Postmenarche growth: Cohort study among indigenous and non-indigenous Chilean adolescents

Citations of this article
Mendeley users who have this article in their library.

This article is free to access.


Background: In Chile, indigenous and non-indigenous schoolchildren have the same stature when they begin school but indigenous adults are shorter, indicating the importance of analyzing growth during puberty. The aim of this study was to compare the growth of indigenous and non-indigenous girls during the 36 months after menarche in Chile's Araucanía Region. Methods: A concurrent cohort study was conducted to compare growth in the two ethnic groups, which were comprised of 114 indigenous and 126 non-indigenous girls who recently experienced menarche and were randomly selected. Height was measured at menarche and at 6, 12, 18, 24 and 36 months post-menarche. General linear models were used to analyze growth and a generalized estimating equation model was used to compare height at 36 months post-menarche. Results: At menarche, the Z-score of height/age was less for indigenous than non-indigenous girls (-0.01 vs. -0.61, p < 0.001). Indigenous girls grew at a slower rate than non-indigenous girls (6.5 vs. 7.2 cm, p = 0.02), and height at 36-months post-menarche reached -0.82 vs. -0.35 cm (p <0.001). In an adjusted model at 36 months post-menarche, indigenous girls were 1.6 cm shorter than non-indigenous girls (95% confidence interval: -3.13 to -0.04). Conclusions: The height of indigenous girls at menarche was lower than that of non-indigenous girls and they subsequently grew less, maintaining the gap between the two groups. At the end of the follow-up period, the indigenous girls were shorter than their non-indigenous peers.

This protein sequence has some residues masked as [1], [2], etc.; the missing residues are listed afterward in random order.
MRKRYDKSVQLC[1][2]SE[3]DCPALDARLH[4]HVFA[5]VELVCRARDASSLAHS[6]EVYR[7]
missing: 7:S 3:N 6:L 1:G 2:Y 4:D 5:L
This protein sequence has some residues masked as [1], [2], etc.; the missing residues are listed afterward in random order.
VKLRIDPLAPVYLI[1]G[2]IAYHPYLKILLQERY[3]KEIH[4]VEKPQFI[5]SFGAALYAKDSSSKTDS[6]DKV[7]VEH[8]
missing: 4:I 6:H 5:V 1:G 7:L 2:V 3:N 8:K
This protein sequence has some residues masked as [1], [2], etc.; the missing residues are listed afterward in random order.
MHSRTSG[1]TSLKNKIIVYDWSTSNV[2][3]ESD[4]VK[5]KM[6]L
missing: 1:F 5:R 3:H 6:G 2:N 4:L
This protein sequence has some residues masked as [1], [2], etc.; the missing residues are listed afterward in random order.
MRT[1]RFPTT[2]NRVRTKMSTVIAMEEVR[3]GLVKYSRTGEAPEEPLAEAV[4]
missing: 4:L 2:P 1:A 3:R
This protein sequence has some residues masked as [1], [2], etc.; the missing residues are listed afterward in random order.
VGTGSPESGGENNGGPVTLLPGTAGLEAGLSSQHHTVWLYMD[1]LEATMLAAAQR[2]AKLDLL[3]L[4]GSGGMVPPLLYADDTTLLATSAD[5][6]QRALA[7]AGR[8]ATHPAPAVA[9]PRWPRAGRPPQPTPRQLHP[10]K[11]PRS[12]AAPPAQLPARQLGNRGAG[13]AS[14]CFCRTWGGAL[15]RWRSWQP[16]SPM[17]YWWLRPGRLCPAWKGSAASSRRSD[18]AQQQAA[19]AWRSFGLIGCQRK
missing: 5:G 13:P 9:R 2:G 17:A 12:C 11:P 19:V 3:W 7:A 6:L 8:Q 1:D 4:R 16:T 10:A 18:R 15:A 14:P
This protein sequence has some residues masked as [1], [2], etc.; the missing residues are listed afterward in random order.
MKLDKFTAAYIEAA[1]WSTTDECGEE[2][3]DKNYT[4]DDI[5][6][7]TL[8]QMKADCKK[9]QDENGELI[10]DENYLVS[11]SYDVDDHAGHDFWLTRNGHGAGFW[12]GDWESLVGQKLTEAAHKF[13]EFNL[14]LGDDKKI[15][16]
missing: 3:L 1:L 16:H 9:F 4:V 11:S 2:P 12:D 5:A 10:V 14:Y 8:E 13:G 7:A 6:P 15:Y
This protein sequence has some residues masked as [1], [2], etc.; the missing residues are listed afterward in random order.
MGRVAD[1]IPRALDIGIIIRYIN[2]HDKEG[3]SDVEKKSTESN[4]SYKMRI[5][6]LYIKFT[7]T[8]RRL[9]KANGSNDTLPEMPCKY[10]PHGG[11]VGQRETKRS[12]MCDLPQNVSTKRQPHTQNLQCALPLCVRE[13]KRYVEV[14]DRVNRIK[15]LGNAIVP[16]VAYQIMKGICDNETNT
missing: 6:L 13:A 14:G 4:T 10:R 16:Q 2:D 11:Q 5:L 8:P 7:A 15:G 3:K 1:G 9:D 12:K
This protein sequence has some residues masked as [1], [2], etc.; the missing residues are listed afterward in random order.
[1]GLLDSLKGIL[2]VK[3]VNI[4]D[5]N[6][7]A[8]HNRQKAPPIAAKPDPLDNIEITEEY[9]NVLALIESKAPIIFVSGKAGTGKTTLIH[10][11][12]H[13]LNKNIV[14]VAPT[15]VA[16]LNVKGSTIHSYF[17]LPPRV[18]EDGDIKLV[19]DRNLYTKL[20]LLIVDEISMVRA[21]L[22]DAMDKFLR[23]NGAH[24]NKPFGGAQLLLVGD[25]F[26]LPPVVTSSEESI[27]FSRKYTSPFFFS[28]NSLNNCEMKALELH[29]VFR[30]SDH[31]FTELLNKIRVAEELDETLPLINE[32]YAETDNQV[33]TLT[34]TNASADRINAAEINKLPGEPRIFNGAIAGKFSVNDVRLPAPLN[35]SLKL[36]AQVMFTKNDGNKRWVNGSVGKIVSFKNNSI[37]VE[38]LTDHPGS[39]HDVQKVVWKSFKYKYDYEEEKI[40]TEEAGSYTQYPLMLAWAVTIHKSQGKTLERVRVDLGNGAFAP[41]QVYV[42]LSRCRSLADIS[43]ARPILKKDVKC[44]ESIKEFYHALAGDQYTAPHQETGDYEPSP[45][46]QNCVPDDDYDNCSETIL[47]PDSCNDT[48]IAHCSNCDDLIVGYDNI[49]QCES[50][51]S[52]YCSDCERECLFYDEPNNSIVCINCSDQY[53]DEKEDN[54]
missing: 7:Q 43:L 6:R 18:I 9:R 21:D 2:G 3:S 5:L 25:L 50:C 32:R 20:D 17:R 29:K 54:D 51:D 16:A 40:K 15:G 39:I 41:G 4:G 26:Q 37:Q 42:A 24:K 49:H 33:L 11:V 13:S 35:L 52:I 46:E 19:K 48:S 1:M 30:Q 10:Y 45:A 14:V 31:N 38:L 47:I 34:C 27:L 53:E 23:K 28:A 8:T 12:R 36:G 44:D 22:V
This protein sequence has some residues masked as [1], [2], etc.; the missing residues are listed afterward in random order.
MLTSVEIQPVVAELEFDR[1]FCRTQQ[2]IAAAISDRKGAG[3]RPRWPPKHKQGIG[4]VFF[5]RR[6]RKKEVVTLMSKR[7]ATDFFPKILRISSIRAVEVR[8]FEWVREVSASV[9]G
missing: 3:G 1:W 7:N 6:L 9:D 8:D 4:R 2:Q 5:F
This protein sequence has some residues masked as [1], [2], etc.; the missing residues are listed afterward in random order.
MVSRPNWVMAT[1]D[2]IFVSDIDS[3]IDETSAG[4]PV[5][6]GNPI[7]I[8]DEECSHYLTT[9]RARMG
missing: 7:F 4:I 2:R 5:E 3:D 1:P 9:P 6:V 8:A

Amigo, H., Lara, M., Bustos, P., & Muñoz, S. (2015). Postmenarche growth: Cohort study among indigenous and non-indigenous Chilean adolescents. BMC Public Health, 15(1).

Register to see more suggestions

Mendeley helps you to discover research relevant for your work.

Already have an account?

Save time finding and organizing research with Mendeley

Sign up for free